You worked on a Teenage Mutant Ninja Turtles series during its Mirage days. What was it like working on such a well known brand?
Writing for Ninja Turtles was great! On top of being famous characters, I grew up during the original turtle-craze, so they hold a special place in my heart. The 1990 movie might be the first thing I saw in theatres. And I got to work a little bit with their co-creator Peter Laird, and Steve Murphy and Chris Allan. They were all people whose work I had read growing up. Steve Murphy, who actually wrote 90% of the Archie "TMNT Adventures" line of comics under the pen name Dean Clarrain, told me I was the first person to work on the Ninja Turtles who had grown up watching the cartoon and reading the comics. I'm the first of this second generation working on them, which is cool to me.
Was there a huge transition between writing an already established property and creating your own original content?
Not a huge transition. For Devil Dealers I had the freedom to do what I liked, but when I write for big properties I know what's acceptable and what's not very early on. I'm very rarely ever told "no" when working on someone else's characters.
Did you have an idea already for how the characters and The Devil should look like? How was the collaborative process like with artist Brett Wood?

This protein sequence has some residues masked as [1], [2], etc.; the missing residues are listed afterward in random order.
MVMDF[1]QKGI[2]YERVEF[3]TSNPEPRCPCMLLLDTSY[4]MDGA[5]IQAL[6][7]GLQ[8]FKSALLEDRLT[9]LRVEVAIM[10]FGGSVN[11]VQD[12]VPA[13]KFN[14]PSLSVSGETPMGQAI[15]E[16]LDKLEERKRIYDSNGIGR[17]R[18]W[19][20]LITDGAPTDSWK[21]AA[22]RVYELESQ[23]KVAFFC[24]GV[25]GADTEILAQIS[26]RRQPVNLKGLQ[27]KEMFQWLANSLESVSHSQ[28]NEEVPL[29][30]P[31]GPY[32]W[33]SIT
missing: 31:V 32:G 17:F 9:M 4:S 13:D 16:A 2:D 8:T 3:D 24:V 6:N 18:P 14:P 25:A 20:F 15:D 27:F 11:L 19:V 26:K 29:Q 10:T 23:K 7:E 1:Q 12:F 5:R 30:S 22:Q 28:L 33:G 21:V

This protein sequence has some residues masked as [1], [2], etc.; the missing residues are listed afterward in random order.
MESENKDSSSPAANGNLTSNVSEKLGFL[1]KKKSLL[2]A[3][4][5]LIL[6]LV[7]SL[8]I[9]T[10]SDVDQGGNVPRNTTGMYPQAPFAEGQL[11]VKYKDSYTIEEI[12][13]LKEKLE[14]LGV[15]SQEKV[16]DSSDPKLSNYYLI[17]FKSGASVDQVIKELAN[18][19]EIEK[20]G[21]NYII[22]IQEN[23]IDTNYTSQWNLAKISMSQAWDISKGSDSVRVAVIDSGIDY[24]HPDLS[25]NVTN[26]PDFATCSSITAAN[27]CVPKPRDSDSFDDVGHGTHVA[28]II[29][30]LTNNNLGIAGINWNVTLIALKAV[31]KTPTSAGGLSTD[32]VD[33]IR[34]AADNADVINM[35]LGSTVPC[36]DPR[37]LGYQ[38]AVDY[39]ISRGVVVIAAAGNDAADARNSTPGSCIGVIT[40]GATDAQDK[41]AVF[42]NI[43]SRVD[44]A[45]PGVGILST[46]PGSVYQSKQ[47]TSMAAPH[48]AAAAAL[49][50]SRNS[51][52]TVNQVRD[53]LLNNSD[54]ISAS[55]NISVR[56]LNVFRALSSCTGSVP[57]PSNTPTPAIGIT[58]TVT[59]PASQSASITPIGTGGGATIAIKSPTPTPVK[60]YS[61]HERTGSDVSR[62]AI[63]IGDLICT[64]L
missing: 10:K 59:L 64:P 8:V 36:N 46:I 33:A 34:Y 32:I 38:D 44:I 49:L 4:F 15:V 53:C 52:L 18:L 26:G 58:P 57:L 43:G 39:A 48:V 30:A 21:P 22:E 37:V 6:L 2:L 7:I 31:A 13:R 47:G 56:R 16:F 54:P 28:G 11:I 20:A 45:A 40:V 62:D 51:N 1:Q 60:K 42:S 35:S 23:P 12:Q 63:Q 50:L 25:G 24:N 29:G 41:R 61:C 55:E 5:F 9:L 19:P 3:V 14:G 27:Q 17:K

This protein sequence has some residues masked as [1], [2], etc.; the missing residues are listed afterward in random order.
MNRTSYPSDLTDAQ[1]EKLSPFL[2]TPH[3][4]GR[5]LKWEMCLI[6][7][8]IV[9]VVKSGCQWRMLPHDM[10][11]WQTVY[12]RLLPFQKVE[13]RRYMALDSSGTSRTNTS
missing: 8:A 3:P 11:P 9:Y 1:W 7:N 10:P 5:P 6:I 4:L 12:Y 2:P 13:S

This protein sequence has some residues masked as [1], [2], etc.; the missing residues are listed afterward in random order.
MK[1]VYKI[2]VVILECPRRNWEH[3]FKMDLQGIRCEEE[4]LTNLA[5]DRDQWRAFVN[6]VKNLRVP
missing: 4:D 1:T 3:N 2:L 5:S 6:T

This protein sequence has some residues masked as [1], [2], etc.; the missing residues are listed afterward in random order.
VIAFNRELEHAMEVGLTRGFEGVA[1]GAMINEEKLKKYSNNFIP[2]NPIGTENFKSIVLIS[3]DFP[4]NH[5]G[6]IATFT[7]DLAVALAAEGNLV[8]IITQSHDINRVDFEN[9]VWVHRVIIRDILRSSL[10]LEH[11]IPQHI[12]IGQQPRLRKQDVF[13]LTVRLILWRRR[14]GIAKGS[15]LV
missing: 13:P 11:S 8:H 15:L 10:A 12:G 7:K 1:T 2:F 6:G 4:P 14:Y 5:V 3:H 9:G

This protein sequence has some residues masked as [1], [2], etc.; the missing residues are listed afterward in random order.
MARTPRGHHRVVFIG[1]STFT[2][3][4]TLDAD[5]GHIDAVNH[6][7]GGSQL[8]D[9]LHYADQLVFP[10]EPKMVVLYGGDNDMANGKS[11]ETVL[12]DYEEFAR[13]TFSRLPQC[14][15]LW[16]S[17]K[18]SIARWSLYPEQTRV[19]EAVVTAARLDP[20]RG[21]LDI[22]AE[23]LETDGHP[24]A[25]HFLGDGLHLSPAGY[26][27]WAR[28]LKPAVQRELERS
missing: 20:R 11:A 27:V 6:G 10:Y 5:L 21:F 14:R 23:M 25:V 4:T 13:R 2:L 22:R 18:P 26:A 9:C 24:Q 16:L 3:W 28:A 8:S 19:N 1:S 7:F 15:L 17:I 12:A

Brett and I hashed out what characters should look like early on. I think whatever disagreements we came to, we got them out of the way at the start of working together! It just took us a short while before he understood exactly what I meant at times, and I knew what he was going to put down. I remember I described the Devil as being skinny, and Brett ended up drawing him huge, sort of like a sumo wrestler. And Brett was definitely right on the money for that one, because our Devil is this guy who's living off vices and if he were human, would exhibit all these signs of excesses like greed and lust and gluttony. So making him big and almost naked was perfect!
I can't say it enough, but I hit the jackpot in working with Brett. He's a terrific artist, and taking on around 120 pages of a comic was a huge commitment that not many other artists would be willing to do. So I'm a lucky writer to have partnered with him.
Are there any plans for additional stories with these characters? The ending of the story seemed to leave the door open for the group. If not, do you have any other other projects in the works to follow up "Devil Dealers?"
We would like to do a sequel. If you read Devil Dealers, you'll notice there's this macguffin of a book written by Faust that the Devil and all the characters are after. You don't really find out what's inside it, though everyone treats it as this important thing. There's a sequel planned out that would explore what that book contains, and it should be quite exciting.
"Devil Dealers" is now available for digital purchase at https://m.comixology.com/Devil-Dealers/digital-comic/49141
and in print at http://www.quickcomics.com/comic/devil-dealers
Official"Devil Dealers" website: http://www.devildealers.com/